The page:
What Are Your Career Goals? How to Find Out

Written by Coursera • Updated on

Long-term and short-term career goals can help you stay on track as you work toward your ultimate aspirations.

[Featured image] An employee rejoices, smiling and leaning toward the camera after completing one of their long-term career goals.

Chances are, at some point in your life someone has asked you, “What do you want to be when you grow up?” This person was asking about your career goals.

Depending on your age at the time, your response may have varied on the scale of probability, but whether you wanted to be a dinosaur or a scientist, your response likely reflected your current interests and understanding of the world, and indicated how you wanted to participate in that world in the future.

As you learned more about the realm of possibilities and what you’re drawn to, you’ve likely refined those dreams and turned them into concrete, achievable goals. You may not have realized this at the time, but this is a great framework for determining your current career goals.

In this article, we’ll define career goals, discuss how to recognize your own, and offer tips on answering the grown-up version of that common childhood question: “What are your career goals?”

What is a career goal?

You can have goals in all areas of your life. Anything that you hope for your future and that you work toward making a reality qualifies as a goal. A person who is training to run a marathon may have a fitness goal, and someone who is swiping on dating apps may have a relationship goal.

A career goal is the dream that you are progressing toward with your work. With a clear career goal, you can center all of your professional actions and decisions around your ultimate aspirations.

Short-term goals vs. long-term goals

Often, people will categorize their goals as short-term or long-term. There’s no established distinction between short-term and long-term goals, but generally, short-term goals can be accomplished more immediately—say, within a few months—and long-term goals will take more time—perhaps a year or longer. Acknowledging how much time your goals may take you to accomplish can enable you to set realistic expectations, prioritize tasks, and track your progress.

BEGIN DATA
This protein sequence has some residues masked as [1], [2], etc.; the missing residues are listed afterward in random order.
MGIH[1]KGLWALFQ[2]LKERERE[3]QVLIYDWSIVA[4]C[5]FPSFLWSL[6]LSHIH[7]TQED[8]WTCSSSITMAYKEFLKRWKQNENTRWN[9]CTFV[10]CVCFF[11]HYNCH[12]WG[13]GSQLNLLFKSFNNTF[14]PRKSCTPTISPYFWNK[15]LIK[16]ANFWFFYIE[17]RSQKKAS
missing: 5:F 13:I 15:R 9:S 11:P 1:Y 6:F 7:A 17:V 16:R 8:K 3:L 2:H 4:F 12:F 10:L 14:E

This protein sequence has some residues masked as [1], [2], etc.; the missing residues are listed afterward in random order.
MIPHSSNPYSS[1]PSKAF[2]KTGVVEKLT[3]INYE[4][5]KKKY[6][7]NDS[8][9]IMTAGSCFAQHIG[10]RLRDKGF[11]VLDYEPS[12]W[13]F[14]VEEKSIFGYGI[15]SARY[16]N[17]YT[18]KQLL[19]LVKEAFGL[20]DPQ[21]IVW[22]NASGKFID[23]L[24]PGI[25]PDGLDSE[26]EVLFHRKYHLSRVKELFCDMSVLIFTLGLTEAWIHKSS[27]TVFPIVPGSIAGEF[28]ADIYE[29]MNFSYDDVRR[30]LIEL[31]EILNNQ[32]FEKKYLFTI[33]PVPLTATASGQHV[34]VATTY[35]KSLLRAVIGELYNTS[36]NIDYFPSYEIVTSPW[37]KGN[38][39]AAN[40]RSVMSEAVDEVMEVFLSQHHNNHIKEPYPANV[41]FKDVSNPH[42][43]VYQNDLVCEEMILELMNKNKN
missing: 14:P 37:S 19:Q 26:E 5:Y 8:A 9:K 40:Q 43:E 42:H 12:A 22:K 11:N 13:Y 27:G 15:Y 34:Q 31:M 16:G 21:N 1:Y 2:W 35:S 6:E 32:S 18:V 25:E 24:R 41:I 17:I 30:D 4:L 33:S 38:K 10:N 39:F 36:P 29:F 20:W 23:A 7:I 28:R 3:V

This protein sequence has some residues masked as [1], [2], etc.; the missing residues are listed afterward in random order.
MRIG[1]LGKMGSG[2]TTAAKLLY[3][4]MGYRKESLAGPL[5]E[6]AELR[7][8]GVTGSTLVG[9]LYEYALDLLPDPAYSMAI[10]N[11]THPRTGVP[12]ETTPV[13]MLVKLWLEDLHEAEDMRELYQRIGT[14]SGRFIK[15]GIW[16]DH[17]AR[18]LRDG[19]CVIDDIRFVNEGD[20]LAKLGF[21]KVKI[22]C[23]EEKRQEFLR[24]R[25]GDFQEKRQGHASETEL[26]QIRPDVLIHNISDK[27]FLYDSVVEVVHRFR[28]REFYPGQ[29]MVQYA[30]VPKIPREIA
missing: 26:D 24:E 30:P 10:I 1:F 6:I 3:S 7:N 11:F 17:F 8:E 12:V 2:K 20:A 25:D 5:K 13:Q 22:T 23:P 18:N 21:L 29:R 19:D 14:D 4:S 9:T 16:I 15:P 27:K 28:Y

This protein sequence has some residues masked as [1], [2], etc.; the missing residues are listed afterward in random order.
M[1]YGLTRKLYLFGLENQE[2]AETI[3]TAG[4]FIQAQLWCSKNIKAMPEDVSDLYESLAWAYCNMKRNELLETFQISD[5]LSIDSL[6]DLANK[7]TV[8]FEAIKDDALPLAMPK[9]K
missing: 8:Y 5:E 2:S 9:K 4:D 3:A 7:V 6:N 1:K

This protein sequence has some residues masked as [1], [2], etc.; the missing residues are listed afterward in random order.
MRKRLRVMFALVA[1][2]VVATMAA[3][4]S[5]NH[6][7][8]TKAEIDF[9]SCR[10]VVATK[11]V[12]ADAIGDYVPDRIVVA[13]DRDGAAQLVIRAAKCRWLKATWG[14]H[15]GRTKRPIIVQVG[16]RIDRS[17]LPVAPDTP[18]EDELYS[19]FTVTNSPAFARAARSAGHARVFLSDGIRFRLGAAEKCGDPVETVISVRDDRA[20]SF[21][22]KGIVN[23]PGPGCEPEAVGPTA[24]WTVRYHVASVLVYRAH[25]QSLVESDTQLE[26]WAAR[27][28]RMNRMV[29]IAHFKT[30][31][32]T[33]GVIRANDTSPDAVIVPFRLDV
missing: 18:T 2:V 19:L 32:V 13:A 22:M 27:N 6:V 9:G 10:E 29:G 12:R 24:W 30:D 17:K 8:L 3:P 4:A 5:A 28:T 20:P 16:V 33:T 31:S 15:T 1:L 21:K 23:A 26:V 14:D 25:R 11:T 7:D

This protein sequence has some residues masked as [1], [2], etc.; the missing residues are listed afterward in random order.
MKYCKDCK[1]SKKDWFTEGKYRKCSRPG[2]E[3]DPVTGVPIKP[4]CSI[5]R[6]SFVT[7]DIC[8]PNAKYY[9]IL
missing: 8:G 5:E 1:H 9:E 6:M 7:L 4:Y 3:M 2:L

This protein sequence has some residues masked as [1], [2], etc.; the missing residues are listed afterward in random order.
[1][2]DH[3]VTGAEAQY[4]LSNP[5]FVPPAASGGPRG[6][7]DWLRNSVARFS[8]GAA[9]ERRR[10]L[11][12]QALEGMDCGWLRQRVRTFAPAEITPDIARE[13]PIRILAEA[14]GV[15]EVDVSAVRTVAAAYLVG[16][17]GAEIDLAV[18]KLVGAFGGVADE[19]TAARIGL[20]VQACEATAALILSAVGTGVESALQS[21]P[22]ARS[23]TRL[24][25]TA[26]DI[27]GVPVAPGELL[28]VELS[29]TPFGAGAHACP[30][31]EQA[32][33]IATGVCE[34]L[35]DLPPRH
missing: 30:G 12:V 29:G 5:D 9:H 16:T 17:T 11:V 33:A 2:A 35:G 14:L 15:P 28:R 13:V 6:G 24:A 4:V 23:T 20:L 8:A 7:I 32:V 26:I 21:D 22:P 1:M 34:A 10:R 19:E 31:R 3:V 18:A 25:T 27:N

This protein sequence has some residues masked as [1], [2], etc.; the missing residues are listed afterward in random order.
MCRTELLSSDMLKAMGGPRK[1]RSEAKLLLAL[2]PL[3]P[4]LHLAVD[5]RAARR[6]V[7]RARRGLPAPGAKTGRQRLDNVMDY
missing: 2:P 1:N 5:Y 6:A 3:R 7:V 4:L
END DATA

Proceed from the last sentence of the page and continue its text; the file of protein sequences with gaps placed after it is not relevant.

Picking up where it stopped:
Ideally, all of your career goals will exist within the same ecosystem in which your short-term goals bring you closer to achieving your long-term goals. This cohesive approach can help set you up for success over time.

Example: Long-term and short-term goals in action

Say you are currently working as a business analyst. You like the work you do, but know you could qualify for a promotion within the next year if you had stronger data collection skills and applied them to your work. In order to acquire those skills, you decide to enroll in the Google Data Analytics Professional Certificate program, which takes about six months to complete. As you progress through each course, you plan to find ways to incorporate your new skills into your upcoming work projects.

Here, your long-term goal is to qualify for a promotion in the next year. Your short-term goals, in service of your long-term goal, are (1) to earn your professional certificate, and (2) to incorporate your new skills into your work projects.

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Making SMART goals

One popular method for framing goals is to make them SMART:

  • Specific: Is your goal absolutely clear?

  • Measurable: Can you quantify your success?

  • Achievable: Is your goal realistic?

  • Relevant: Does your goal directly relate to your big-picture dream?

  • Time-bound: When will you achieve your goal?

Together, these five checkpoints can encourage goal completion—but they’re not the only key to success. Learn more tips for staying motivated as you work toward your goals.

How to accomplish your career goals

You can use your goals to guide your career trajectory, but it’s okay if you don’t know what they are yet. In fact, maybe your goal is to figure out what your goals are! Learning about yourself, your work preferences, and your values is all part of the journey toward recognizing and accomplishing your goals.

There are five key stages in achieving your goals, which we’ve outlined below. If you’re feeling stuck, it can be helpful to determine what stage you’re currently in and to ask yourself specific questions that can propel you forward.

As you read through each step, remember that self-reflection can take time, and it’s important to remain flexible in your goals. Just as you one day realized that being a dinosaur when you grow up wasn’t likely to happen, expect to learn new things at each stage that may alter your path.

1. Understand your values.

Your values are unique to you and essentially serve as your moral compass. Values are anything that’s important to you: loyalty, honesty, authenticity, relationships. If you align your goals with your values, they can be great motivators as you build the life you want to live.

Ask yourself:

  • What’s important to you?

  • How do you want to show up in your career?